Green Tara is often represented with a mischievous or playful smile on her face. Green Tara's powers are focused on protection. However, she is also a powerful guide during meditation. Her energy is very lively and quick-she feels very close. Her most common identifying symbols are the utpala (blue lotus) and vara and vitarka mudras. The utpala opens at sunset, blooms and releases its fragrance with the appearance of the moon, with which it is associated. Tara's right hand is outstretched in boundless giving-the vara mudra. Her left hand is in vitarka mudra. All fingers extend upward, except the ring finger which bends to touch the tip of the thumb. Vitarka is usually translated as "reflection" and is known as the the Three Jewels Mudra, or the mudra of Giving Refuge. Green Tara is often depicted with one leg out of the lotus position, extended down and ready to rise indicating her quick response when needed.
White Tara is often associated with health, healing, and longevity. Unlike the girlish Green Tara, White Tara is represented as a full-bodied and mature woman. White Tara's energy is very intense and strong. Personally, White Tara was very difficult for me to connect with at first-and then after working with her for a while, I felt her healing energies very very strongly and profoundly.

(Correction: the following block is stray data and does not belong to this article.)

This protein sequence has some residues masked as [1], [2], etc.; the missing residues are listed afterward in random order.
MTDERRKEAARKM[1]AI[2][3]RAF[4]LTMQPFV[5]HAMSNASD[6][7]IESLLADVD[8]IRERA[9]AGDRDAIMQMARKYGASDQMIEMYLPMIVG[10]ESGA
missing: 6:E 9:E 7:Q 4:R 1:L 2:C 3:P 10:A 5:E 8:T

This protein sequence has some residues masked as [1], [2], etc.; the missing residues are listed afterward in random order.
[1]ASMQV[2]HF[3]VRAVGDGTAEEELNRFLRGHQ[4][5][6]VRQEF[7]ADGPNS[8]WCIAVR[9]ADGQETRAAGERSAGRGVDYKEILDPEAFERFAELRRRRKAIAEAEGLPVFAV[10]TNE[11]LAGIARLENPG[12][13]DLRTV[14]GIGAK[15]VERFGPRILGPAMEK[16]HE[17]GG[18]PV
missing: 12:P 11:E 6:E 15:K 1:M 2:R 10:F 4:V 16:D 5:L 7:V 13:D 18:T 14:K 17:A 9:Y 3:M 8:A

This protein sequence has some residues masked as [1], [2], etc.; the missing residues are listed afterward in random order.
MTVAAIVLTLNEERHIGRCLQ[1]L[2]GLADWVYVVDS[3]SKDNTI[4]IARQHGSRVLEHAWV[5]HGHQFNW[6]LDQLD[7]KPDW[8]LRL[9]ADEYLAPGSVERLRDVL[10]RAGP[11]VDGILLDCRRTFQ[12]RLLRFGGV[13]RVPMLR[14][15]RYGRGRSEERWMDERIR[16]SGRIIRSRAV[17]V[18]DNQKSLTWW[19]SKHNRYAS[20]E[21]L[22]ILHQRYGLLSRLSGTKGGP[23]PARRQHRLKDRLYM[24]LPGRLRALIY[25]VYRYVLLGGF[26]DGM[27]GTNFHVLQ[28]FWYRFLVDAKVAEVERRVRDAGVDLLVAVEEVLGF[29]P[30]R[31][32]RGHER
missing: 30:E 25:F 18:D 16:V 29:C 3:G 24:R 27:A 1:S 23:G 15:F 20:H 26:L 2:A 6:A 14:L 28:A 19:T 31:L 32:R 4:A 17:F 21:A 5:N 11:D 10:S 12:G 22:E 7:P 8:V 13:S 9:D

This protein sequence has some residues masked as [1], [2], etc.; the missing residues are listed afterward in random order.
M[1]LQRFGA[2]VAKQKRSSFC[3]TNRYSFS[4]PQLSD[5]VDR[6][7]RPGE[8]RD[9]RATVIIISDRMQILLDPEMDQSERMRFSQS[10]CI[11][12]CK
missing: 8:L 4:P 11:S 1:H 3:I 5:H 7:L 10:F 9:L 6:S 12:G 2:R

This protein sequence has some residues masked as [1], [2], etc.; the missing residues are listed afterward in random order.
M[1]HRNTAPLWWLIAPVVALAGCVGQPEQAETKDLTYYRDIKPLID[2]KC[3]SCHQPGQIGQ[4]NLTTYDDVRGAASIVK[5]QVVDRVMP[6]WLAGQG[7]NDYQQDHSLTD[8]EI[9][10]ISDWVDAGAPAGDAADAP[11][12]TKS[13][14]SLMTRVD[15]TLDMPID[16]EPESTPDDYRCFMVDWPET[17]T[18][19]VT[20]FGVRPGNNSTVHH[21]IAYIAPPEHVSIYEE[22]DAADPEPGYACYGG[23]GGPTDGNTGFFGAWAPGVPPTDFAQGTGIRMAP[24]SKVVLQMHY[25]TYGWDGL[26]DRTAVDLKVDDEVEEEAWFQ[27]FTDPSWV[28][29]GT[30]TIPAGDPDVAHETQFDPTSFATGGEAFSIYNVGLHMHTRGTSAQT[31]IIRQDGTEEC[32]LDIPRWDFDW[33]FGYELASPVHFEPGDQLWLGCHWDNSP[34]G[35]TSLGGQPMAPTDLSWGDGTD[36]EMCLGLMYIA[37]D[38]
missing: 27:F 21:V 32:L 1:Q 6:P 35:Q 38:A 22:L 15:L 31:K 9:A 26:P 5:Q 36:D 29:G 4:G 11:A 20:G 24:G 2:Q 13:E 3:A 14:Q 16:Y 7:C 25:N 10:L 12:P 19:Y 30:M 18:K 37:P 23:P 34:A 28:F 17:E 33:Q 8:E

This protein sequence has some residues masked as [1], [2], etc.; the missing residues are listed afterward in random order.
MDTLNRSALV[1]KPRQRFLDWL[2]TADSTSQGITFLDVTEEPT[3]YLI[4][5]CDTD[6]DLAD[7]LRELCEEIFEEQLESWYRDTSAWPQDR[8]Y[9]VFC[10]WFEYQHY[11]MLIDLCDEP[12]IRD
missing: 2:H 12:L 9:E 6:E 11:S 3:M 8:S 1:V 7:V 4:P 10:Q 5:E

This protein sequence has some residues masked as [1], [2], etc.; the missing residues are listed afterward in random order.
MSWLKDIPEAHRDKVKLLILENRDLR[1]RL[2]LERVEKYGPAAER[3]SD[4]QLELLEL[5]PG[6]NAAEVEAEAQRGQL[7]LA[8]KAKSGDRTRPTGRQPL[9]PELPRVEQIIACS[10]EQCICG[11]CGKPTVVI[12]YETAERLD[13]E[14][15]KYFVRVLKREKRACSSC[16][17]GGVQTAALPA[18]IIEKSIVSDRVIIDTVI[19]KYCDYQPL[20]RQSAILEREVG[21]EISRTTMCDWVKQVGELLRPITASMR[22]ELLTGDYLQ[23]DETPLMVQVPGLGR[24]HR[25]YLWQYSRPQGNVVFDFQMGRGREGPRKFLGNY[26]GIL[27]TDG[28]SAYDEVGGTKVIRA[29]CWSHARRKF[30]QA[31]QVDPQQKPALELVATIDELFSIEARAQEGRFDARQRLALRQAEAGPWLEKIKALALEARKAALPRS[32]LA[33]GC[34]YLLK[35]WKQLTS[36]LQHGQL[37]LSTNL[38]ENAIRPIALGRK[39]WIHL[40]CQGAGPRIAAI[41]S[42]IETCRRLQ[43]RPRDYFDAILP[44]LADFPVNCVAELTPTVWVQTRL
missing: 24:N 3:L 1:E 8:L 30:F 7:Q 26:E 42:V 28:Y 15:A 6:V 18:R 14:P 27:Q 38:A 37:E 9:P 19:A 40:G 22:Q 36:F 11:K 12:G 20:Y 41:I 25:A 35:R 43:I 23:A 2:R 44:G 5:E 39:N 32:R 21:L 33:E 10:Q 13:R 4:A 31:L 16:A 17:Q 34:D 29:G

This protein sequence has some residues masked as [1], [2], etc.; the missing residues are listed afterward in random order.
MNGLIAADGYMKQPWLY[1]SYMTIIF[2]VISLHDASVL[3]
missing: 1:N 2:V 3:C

White Tara is represented with the padma, the day lotus, and shares it's association with the sun. Her mudras are similar to Green Tara's, however she is seated in the full lotus position, representing peacefulness and calm.
White Tara has seven eyes: the two usual eyes, plus an eye in the center of her forehead, eyes in each of her palms the soles of her feet. This indicates that she sees all suffering and all cries for help in the human world using all means of perception. Thus they symbolize the vigilance of her compassion. With these numerous eyes she is able to perceive the suffering that is apparent (the two eyes on either side of her nose) that is spiritual (her third eye), that is inherent in action (the eyes in her palms,) and the suffering of progress (the eyes in her soles.)
Historically, there have been many Goddesses that have been associated with the stars, including Astarte, Aphrodite, Ishtar, Isis, the Virgin Mary, and of course, Tara. For thousands of years, ships have been navigated at night by the stars. Tara is the guiding star showing us the way to the other shore. In interplay of gaseous forces in a star, however, there is a great devouring power, and Tara has also the aspect of Kali who devours the darkness (in Vedic myth-where Tara first originated-she is one of the attending goddesses of Kali Ma).
The tarot card named "The Star" provides us with a message of hope, serenity and positive outcomes. In the same way, Tara, "The Star," brings with her an association with spiritual enlightenment that results in peace and happiness.
1: What is the spiritual/psychological concern?
2 &3: How is this concern perceived by you?